Barcelona’s domestic season is temporarily on hold this week when, as Champions League holders, they travel to Japan for the Club World Cup. Their first game in the tournament will be the semi-final against Guangzhou Evergrande in Yokohama on Thursday.
Saturday’s 2-2 draw with Deportivo La Coruna at Camp Nou was not the ideal preparation, especially with Luis Enrique’s men surrendering a two-goal lead on a weekend when Real Madrid dropped further behind in the title race.
Barca’s travelling party to Japan included Neymar, despite the striker’s participation remaining in doubt due to a groin injury he suffered in training. The Brazilian missed both last week’s Champions League tie with Bayer Leverkusen and Saturday’s draw.
The competition features the top clubs from FIFA’s six continental confederations plus the host nation’s champions. Tournament favourites Barca are bidding for their third Club World Cup title, having won it in 2009 and 2011 while Guangzhou, with Luiz Felipe Scolari in charge, are on a 28-game unbeaten run.
A Barca victory over the Chinese side on Thursday will set up a meeting with River Plate in Sunday’s final, but what are the real benefits of travelling so far to play just one or two games in the middle of a gruelling domestic campaign?
The answer, of course, lies partly with FIFA, who introduced the Club World Cup into the world football calendar in 2000, but primarily with the investors, sponsors and marketing companies for whom an appearance by a team of Barcelona’s world standing is guaranteed to spread the gospel of football ever-wider.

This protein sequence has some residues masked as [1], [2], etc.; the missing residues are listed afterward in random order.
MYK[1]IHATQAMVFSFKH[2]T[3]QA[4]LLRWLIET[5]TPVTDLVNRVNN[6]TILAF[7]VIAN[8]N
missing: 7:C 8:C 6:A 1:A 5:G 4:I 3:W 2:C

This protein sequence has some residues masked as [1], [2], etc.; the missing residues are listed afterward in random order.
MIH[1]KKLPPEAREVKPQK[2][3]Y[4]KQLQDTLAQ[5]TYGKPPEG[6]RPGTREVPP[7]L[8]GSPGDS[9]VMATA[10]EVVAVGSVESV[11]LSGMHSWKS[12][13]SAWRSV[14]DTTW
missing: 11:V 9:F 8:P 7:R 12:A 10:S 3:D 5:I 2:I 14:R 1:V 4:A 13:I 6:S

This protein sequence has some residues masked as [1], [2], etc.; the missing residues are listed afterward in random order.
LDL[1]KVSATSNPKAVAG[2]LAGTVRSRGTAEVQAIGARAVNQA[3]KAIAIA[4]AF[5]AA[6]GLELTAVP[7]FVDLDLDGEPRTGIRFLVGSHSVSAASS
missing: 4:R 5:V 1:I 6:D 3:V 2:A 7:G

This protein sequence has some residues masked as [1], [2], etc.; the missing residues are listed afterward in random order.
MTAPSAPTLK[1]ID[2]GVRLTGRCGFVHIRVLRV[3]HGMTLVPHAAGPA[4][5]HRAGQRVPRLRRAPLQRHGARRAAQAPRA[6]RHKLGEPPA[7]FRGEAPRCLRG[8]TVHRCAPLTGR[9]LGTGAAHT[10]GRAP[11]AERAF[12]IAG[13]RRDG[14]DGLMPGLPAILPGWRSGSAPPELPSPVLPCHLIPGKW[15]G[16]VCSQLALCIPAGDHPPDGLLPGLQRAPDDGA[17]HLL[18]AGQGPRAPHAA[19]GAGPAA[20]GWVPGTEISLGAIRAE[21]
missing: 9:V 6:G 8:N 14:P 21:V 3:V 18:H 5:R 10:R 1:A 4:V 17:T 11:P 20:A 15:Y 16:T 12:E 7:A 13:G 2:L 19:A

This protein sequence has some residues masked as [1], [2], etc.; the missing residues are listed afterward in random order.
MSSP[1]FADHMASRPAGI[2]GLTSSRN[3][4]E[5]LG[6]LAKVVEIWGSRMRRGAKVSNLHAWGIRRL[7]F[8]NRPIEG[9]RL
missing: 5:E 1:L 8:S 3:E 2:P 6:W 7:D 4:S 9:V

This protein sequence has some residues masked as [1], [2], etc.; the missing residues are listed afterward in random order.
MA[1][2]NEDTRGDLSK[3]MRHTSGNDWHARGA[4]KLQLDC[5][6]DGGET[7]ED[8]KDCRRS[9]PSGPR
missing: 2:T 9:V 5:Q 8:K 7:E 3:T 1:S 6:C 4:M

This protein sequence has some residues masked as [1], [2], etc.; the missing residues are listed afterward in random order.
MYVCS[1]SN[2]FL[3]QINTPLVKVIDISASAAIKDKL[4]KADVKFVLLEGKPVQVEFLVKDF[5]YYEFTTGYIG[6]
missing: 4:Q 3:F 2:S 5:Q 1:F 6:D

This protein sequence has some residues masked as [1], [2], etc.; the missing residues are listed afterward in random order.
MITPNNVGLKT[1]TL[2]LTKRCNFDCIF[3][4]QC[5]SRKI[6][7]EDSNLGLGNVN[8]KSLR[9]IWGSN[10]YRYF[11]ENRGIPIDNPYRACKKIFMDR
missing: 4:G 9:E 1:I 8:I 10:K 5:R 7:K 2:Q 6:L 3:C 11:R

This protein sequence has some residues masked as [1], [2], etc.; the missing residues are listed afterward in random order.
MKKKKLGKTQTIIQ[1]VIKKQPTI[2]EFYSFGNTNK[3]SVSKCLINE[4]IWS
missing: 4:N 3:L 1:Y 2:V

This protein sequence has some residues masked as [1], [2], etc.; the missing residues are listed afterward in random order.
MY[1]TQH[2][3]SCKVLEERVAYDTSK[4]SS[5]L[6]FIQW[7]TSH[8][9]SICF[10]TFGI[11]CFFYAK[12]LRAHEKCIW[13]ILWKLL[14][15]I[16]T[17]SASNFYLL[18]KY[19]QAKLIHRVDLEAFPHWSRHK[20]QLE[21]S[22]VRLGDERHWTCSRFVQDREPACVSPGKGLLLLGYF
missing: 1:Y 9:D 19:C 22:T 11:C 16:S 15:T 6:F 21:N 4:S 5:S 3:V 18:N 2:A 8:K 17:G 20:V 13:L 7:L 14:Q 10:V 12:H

There are tangible commercial benefits for Barcelona too. As well as swelling sponsors’ coffers, the competition provides a further opportunity to promote the Blaugrana brand across the globe and generate a lucrative return for the club – hopefully without its stars sustaining unnecessary injuries.
The non-appearance of Neymar in Thursday’s semi-final will not please the sponsors, but the Brazilian’s very presence in Japan alongside Lionel Messi, Luis Suarez and the rest of the Barca glitterati, means there are plenty of other revenue streams to be tapped into – replica shirts, photo opportunities, Press and media calls to name a few.
Sergio Busquets said all the right things as he and his teammates were greeted in Yokohama by children singing the Barca anthem. “Regarding the tournament, we are trying to deal with it in high spirits since it’s a tournament that is hard to win, because of the teams taking part,” the midfielder told reporters.
Winning the Club World Cup would crown a glorious year for Luis Enrique’s side by adding to the Primera Liga, Copa del Rey and Champions League titles they have already secured this year and Messi, who would surely relish a clash with River Plate, believes this will motivate the team.
“There’s no need to search for motivation,” the Argentine told the FIFA website. “We know just how much the Club World Cup means and for us it’s about winning another title, these championship wins are an indelible legacy in the history of the club. It’s something very important.”
The tournament in Japan will pass by many European football fans but, by staging it in one of the game’s fastest developing countries, FIFA can be confident in the knowledge that the brand and the product it champions across the globe will continue to penetrate new markets and reach untapped corners of existing ones.